283 F2d 580 Gardner v. United States Rockfeld

283 F.2d 580

Montrose GARDNER, Appellant,
UNITED STATES of America, Appellee.
Morris ROCKFELD, Appellant,
UNITED STATES of America, Appellee.

Nos. 6341, 6342.

United States Court of Appeals Tenth Circuit.

Oct. 17, 1960.

David H. Morris of Murphy & Morris, Colorado Springs, Colo., for appellants.

Donald G. Brotzman, U.S. Atty., Denver, Colo. (W. Richard McMartin, Asst. U.S. Atty., Denver, Colo., on the brief), for appellee.

Before PHILLIPS, LEWIS and BREITENSTEIN, Circuit Judges.

LEWIS, Circuit Judge.


The appellants in these consolidated cases were found guilty on two counts of an indictment charging the formation of a conspiracy by the appellants and others violative of 18 U.S.C. 371, and the commission of the offense for which the conspiracy was entered, the interstate transportation of a falsely made, forged and counterfeited security, 18 U.S.C. 2314. They appeal, urging in the most general terms numerous asserted errors in the trial including the admission of evidence, instructions of the court, the sufficiency of the evidence and the conduct of the trial court in limiting cross-examination to such an extent as to become, so say appellants, an advocate for the prosecution. In regard to the last contention, since we are in complete accord with the view that the accused were entitled to full and complete cross-examination of the government's witnesses and that a trial judge should never evince the attitude of an advocate, we have carefully examined the record for evidence supporting the contention. We find none. To the contrary we find a conscientious effort upon the part of the court to expedite the trial while permitting the defense all reasonable latitude in establishing a theory of innocence. The right to full cross-examination is not the right to totally unrestricted cross-examination; and where, as here, particular questions are correctly ruled to be improper it is the duty of counsel to submit to such ruling and not attempt to circumvent the court's order by persistent repetition of inquiry requiring repetition of ruling. In the instant case, appellants point to several incidents where the court ruled out questions without first having an objection from the prosecution. But the circumstances were such that the questions were argumentative, repetitious in the extreme, or subject to an earlier considered ruling by the court. We believe that the control used by the trial court was not only justified but, indeed, was dictated by the duty of the moment.


The assignments of error directed to the merits of the case require little discussion. The essence of the substantive charge made against appellants was premised upon the negotiation of a check in the amount of $385.00 drawn on the Webster Groves Trust Company, Webster Groves, Missouri, and deposited to the account of Thomas Clark at the Mountain States Bank in Denver, Colorado. The check was a forgery, the signature of the payor having been traced from a true instrument earlier cashed at a night club operated by appellants. The account of Thomas Clark was one established at the instance of appellants under a fictitious name. The subject check was deposited in the account at the direction of appellants. The true check was negotiated after endorsement by the appellant Rockfeld. Against this factual background, appellants assert that it was error to receive in evidence other forged checks deposited at the direction of appellants in the fictitious Thomas Clark account but which were drawn upon Colorado banks and consequently did not reach the stream of interstate commerce. The evidence was properly admitted, for the intent and knowledge of appellants in introducing the false Missouri check into interstate commerce were matters to be explored under 18 U.S.C. 2314, Morlan v. United States, 10 Cir., 230 F.2d 30, and the evidence relevant to demonstrate the overt acts committed in pursuance of the conspiracy. United States v. Migliorino, 3 Cir., 238 F.2d 7.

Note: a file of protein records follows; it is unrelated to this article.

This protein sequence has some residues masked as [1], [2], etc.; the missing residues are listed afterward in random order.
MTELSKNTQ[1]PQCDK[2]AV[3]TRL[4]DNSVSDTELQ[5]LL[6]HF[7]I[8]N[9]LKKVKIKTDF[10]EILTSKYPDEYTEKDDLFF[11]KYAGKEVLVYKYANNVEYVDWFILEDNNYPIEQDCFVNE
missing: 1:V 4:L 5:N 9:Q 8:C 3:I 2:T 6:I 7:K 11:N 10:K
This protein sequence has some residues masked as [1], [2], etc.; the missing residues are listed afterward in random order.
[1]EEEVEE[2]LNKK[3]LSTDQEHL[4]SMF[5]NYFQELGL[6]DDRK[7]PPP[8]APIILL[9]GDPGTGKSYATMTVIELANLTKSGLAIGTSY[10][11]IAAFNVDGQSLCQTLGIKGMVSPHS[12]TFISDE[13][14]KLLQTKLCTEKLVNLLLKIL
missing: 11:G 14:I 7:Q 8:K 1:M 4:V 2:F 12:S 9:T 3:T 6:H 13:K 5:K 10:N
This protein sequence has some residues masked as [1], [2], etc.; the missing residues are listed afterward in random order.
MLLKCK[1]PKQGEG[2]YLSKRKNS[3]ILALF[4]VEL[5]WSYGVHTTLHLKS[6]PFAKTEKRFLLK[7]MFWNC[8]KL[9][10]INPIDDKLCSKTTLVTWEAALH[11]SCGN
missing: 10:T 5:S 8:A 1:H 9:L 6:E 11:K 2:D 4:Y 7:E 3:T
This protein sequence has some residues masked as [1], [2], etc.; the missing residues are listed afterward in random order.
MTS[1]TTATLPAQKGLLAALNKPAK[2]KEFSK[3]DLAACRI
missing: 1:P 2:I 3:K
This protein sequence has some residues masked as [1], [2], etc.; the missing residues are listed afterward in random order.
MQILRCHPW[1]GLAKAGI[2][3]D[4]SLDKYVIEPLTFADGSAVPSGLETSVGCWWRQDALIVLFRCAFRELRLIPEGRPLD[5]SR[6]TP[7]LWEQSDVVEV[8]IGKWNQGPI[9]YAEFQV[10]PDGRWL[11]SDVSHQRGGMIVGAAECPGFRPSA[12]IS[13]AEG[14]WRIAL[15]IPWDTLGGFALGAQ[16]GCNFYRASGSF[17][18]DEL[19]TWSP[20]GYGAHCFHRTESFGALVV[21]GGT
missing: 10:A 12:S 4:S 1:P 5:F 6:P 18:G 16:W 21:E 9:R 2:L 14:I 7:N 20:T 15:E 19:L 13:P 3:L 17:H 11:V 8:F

The trial court's refusal to give defendants' requested instruction to the effect that the testimony of certain witnesses must be accorded only the weight given to the evidence of accomplices is cited as error. The trial court gave the usual cautionary instruction approved in Pina v. United States, 9 Cir., 165 F.2d 890, but permitted the jury to determine whether or not the witnesses were in fact accomplices. This was clearly proper under disputable inferences of the testimony, Cleaver v. United States, 10 Cir.,238 F.2d 766.


Finally, appellants assert that the evidence conclusively shows that they had no opportunity to trace and forge a check admitted in evidence as government's Exhibit 5 because the tracing was made from a true check cashed at appellants' night club one evening and negotiated by an employee the next morning. The argument is unrealistic for it points to only one possible inference of the evidence and could, in any evnet, be no more than a failure of proof upon one of many supporting incidents proved by the prosecution.


Other claims of error have been considered and found to be similarly without merit.